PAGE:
Revisiting his roots
I’m both fatigued and rather bored in the hours leading up to my overnight job, so I thought that I might as well use this time to write another post for this blog. According to my blog statistics, there have been thirty visits since I started this blog yesterday morning. So that at least tosses out the idea that I was just talking to myself.
Monday morning, I met my friend, Roger, at his house, for a morning cruise to nowhere in particular. This is a common activity among most of my friends: aimless driving. Especially so ever since Illinois enacted a smoking ban in all public places back in 2008. Before the ban, we did a lot of late night lounging at twenty-four hour diners throughout the South suburbs and Chicago. Roger was in the mood for a morning drive, while listening to jazz on the radio. I thought it was a fine idea, so we jetted off in no specific direction.
At the very beginning of the drive, though, Roger asked if I had any suggestions as to where to drive. Thinking of this blog (that I had started only a couple hours earlier), I said that we should drive to the site of Joliet Iron and Steel Works, on the East side. Before that, I said, let me show you the house that I had grown up in. It was on the way to Joliet, so we stopped at the house where I had spent my childhood.
It is a vacant house. In fact, I don’t think anybody has lived there since my family moved, back in early 2000. Some renovations had been made by whoever bought it, but oddly enough, nobody has moved in. New siding, a central air unit, and an area next to the garage that used to be a pen for my old Belgian shepard, Bo Bo, is now paved. Weeds are overgrown and the lawn is far from manicured. However, some of the plants that my mom had planted there over a decade ago are still coming up, which surprised me. As for the rest of the block, the neighbor’s house is vacant, and judging by the appearance of the house across the street, that one is vacant, too. The neighborhood had certainly changed, and it doesn’t look like it has changed for the better.
We got back into the car and drove to the Eastside of Joliet, where we visited the site of Joliet’s abandoned steelyard. Roger and I walked on the bike path, each of us smoking a cigarette, taking in the old stone wall that is broken down in so many places, with chunks of it lying in the grass. It looked as if it were some shellshocked site of an old battle, as did the factory, with all it’s broken windows and rotted pipelines. It’s an interesting sight no less.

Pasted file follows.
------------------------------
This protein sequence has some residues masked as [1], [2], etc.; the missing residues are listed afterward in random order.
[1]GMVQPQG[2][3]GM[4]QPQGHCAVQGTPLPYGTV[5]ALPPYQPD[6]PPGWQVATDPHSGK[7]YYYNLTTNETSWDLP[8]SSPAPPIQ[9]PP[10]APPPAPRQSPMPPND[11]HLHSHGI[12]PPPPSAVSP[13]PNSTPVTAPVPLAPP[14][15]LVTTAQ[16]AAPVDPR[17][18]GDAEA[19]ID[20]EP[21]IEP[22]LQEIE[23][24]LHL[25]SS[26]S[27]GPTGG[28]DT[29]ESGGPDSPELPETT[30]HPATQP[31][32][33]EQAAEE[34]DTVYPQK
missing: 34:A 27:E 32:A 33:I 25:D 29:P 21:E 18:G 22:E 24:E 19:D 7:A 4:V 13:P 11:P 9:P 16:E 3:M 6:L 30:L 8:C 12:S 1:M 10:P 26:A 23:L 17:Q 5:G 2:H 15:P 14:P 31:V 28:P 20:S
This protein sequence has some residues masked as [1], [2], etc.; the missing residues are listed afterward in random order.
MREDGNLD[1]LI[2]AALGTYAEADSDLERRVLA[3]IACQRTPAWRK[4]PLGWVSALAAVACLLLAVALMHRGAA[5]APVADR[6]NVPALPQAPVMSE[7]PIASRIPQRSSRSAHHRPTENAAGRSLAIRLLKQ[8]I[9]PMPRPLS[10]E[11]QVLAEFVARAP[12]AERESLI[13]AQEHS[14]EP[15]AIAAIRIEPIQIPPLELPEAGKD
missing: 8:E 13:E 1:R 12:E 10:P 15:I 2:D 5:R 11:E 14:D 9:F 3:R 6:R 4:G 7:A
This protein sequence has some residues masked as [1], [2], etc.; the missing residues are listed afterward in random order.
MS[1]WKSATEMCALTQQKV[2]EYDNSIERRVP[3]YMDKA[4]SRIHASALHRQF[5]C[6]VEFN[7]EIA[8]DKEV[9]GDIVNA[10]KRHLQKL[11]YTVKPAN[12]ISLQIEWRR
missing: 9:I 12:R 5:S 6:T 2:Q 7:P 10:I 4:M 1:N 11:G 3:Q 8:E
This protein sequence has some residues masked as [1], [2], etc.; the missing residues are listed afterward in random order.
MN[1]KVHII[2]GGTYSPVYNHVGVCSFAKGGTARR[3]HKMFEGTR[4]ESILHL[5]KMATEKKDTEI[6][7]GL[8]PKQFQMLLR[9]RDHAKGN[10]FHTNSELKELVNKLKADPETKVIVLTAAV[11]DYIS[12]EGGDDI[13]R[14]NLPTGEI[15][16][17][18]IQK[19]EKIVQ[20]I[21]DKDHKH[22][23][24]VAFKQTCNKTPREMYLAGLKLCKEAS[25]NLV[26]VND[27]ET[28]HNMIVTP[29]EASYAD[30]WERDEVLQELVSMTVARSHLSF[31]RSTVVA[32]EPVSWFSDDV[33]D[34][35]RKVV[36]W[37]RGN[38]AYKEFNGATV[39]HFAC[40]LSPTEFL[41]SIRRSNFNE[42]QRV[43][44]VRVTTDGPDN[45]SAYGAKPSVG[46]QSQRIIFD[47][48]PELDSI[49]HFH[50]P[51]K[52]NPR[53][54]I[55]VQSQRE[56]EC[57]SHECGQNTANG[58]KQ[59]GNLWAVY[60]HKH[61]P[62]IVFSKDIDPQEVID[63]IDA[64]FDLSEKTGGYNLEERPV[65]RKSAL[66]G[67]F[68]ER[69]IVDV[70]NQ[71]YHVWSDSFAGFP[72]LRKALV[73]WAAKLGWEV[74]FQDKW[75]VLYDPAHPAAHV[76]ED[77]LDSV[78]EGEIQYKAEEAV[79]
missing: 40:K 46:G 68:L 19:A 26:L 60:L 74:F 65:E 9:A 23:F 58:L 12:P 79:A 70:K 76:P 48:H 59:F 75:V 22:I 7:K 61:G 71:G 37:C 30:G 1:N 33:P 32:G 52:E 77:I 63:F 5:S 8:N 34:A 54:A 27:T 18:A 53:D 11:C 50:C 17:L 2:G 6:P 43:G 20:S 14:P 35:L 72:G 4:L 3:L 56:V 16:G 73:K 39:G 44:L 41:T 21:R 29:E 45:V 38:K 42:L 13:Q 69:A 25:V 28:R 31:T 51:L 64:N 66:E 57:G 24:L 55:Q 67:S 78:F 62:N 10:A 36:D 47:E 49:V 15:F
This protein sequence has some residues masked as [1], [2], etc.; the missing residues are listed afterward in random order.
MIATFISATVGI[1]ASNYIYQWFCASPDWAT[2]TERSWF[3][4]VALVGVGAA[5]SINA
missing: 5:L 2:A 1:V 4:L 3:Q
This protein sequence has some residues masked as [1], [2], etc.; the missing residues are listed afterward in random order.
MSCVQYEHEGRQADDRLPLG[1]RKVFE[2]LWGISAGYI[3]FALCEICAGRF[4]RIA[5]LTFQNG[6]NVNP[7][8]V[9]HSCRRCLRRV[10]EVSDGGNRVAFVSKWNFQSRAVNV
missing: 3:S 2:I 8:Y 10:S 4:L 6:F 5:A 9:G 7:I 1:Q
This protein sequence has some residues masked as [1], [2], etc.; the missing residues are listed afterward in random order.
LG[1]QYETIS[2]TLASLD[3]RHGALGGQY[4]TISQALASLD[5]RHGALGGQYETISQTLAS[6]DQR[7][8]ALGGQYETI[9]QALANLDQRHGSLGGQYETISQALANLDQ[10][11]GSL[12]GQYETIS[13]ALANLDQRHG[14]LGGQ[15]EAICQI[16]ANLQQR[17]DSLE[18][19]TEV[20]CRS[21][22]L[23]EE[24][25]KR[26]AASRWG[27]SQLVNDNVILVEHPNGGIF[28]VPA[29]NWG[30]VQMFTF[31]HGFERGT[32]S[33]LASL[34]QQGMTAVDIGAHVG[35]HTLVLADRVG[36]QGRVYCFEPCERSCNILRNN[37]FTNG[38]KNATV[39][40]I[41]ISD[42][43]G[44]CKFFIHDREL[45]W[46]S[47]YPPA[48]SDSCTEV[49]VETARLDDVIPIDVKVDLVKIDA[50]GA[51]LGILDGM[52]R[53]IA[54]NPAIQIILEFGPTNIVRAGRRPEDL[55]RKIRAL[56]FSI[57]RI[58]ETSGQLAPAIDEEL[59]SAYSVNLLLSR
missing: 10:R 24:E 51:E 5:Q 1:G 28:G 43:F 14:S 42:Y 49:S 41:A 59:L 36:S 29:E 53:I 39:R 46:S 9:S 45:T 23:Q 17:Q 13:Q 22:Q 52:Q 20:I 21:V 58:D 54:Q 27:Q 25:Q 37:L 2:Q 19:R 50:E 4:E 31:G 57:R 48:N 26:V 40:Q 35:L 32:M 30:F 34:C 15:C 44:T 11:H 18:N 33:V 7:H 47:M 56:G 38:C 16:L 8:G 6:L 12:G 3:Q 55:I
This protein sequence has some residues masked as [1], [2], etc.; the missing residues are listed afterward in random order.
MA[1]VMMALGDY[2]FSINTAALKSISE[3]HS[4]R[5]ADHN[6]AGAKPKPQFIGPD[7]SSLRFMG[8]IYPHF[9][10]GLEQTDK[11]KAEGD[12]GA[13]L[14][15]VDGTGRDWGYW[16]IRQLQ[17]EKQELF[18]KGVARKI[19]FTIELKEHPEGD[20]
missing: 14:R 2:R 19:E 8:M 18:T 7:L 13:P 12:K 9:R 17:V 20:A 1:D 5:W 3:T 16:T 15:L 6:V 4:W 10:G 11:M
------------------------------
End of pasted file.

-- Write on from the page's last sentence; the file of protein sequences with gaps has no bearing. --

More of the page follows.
After visiting my old house, Roger suggested that we drive to Chicago, and visit the neighborhood and house that he grew up in. I thought it was a great idea, and after visiting the steelyard, we made way to the Southside. Roger had never returned to his old neighborhood after his family had moved years ago. I had a good feeling that this excursion would mean something to him.
Once we arrived, Roger began pointing out all of the things he remembered, as well as everything that had changed. The restaurants his family had eaten at. His old bank. The doorway of his grammar school where he would wait in line for the bell to ring every morning. All of the details, so articulate, came back to him. The little corner store where he and his childhood friends would often frequent. Every street, every block, every business that was still there, all of the old neighborhood came back to him. It was a pleasure to listen to Roger reminisce his own version of ‘back in my day’. I’m sure that it was a fulfilling trip for him, as it was for me.
After the drive, we had lunch at Maxwell Street, known for it’s Polish sausages and bone-in porkchop sandwiches, complete with mustard and caramelized onions. It happens to be one of my favorite haunts. Maxwell Street happens to be a food stand very special to me since I was a child. Monday was a look back into the past, especially for my friend, Roger. A recollection into his childhood that proved sentimental and memorable. Perhaps it’s such a nice trip because it’s something that we can’t do often, because doing so would grow redundant and lose it’s sentimentality. Or maybe it’s something that we wouldn’t want to do often, because it reminds us of a darker period in our lives. All of this aside, it is still a worthwhile trip, because no matter the past, it is still a part of us and has shaped us in some way that continues to resonate within us to this day and everyday thereafter.